Addressing Dangers on the Roads: This Is No April Fools!

By Robert L. Sumwalt

April is an important month for highway safety advocacy outreach. It’s a month where we—and many other government and safety advocacy groups—dramatically increase efforts to reduce crashes, injuries and fatalities by raising awareness about several issues: distracted driving, alcohol-impaired driving, teen driving safety, and public health issues as they relate to transportation. If the unfortunate increase in roadway deaths in the first nine months of 2015 is any indication of what’s to come, we must take decisive action now to improve road safety.

NTSB 2016 Most Wanted List image for issue: Disconnect from Deadly Distractions, photo collage of cell phone use, vehicle dashboard, airplane cockpit, ship bridge, train control

Today, April 1, marks the kickoff of National Distracted Driving Awareness Month and Alcohol Awareness Month. This month also features a National Public Health Awareness Week (April 4-10). Many states, such as California with its Teen Driver Safety Week, have also selected April to address the dangers associated with teen driving. The NTSB will be fully engaged in social media campaigns and other efforts to address the driving dangers highlighted by these awareness initiatives.

This time last year, I had the unique opportunity to lead a distraction roundtable with 40 of the leading transportation safety experts from around this nation. We all agreed that distraction is a growing and life-threatening problem in all modes of transportation; one year later, unfortunately, the threat from distraction continues to grow. To reduce crashes, injuries, and deaths, drivers and other operators must completely disconnect from an increasing variety of deadly distractions. To stop the epidemic on the roads, we all agreed that we need strong laws, good education, and visible enforcement.

Following last year’s roundtable, I posted several blogs highlighting the actions needed. For instance, in a blog about cognitive distraction and the hands-free myth, I talk about how many of us believe we can talk on a hands-free phone and remain engaged in the driving task. The science proves, however, that we can’t “multitask” and drive safely. (To view the transcript of the roundtable, visit http://www.ntsb.gov/news/events.)

To end the problem of distraction, we must collaborate. But, more importantly, we must take action. The National Safety Council recently, for example, announced an initiative for National Distracted Driving Awareness Month, called “Take Back Our Drive.” Their website highlights just why distracted driving and cell phone use is so dangerous, and offers resources for both employers and communities to help develop strategies and policies for combating distraction. In the end, we all have a responsibility to “Take Back Our Drive.”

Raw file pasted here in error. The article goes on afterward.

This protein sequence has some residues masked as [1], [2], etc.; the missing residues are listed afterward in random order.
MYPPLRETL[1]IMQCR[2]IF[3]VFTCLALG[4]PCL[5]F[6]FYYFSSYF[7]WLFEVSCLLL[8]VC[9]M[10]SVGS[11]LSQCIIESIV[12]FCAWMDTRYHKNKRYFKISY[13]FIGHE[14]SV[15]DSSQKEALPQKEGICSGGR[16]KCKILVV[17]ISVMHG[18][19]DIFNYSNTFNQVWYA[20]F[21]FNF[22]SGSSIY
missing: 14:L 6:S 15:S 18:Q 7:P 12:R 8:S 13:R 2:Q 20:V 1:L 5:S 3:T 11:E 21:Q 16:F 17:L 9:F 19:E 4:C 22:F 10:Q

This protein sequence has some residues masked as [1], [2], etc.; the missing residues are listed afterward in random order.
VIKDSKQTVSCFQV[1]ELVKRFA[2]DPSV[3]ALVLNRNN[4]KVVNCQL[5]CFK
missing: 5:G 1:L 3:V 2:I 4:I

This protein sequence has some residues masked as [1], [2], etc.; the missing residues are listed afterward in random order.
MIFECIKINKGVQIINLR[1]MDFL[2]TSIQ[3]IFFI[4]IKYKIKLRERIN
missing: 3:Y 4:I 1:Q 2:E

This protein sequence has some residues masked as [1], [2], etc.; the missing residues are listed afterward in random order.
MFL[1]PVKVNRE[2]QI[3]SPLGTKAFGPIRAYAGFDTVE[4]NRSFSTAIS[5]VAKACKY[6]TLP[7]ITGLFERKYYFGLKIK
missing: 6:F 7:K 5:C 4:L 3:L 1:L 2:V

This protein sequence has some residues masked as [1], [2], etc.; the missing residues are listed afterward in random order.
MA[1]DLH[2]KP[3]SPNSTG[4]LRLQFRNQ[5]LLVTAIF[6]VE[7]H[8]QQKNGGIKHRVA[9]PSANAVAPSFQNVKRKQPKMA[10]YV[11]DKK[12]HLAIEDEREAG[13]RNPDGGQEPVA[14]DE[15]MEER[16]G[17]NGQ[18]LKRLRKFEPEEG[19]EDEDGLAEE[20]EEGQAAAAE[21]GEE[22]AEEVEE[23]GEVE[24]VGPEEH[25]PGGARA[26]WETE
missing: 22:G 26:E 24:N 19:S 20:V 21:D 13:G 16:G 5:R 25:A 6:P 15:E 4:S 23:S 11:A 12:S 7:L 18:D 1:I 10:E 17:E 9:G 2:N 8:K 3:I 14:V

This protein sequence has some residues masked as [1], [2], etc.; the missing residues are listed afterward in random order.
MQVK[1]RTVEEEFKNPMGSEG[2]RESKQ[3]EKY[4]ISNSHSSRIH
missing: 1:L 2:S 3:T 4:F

I want to see my daughter and teens across the world live to see a year without a fatal motor vehicle crash. An increasing number of technological advances will help teens mitigate crashes, but today’s teens have to survive today’s driving environment by making smart choices and being informed about the dangers of driving. That’s why this month is so important for all of us to take a moment to spread the message and talk to our teens, with the following tips:

  • Do not drive distracted. Completely disconnect from an increasing variety of deadly distractions, such as Smartphones, tablets, hands-free devices and any other technology that doesn’t support the driving task.
  • Wear your seatbelt and require passengers to do the same. It is a fact that occupant restraints and protection systems save lives and reduce the number and severity injuries.
  • Don’t drink and drive – and don’t use any other impairing drugs and drive. Using alcohol or drugs while operating in transportation can be deadly – and drugs include not only recreational drugs, but also many over-the-counter and prescription medicines.

Many of us advocating for improvements in transportation safety know all too well that most requested improvements have been inspired by a life, a family, a community forever altered by a tragedy. To combat the epidemic of road fatalities will require more than just a speech, activity or event — it will require united actions from within the research/advocacy community, the law enforcement community and the legislative community. That’s why many transportation safety professionals will gather at the annual Lifesavers Conference in California next week. The goal is to learn the next steps to reducing roadway fatalities and how better to partner and share the important highway safety messages.

Impact Teen Drivers and California Highway Patrol will also kick off the month with a press conference at a high school in Inglewood, CA. Theirs are just a few of the many safety outreach events going on this month.

Improving highway safety cannot wait another day; it starts and ends with all of us. Let April be that month to fully engage. We are still seeing too many tragedies on the roadways … and that’s no April fools!

For more information on NTSB safety outreach efforts or to join our efforts, contact the Safety Advocacy Division: safetyadvocacy@ntsb.gov.

2 thoughts on “Addressing Dangers on the Roads: This Is No April Fools!”

  1. Pingback: Addressing Dangers on the Roads | jkbnews

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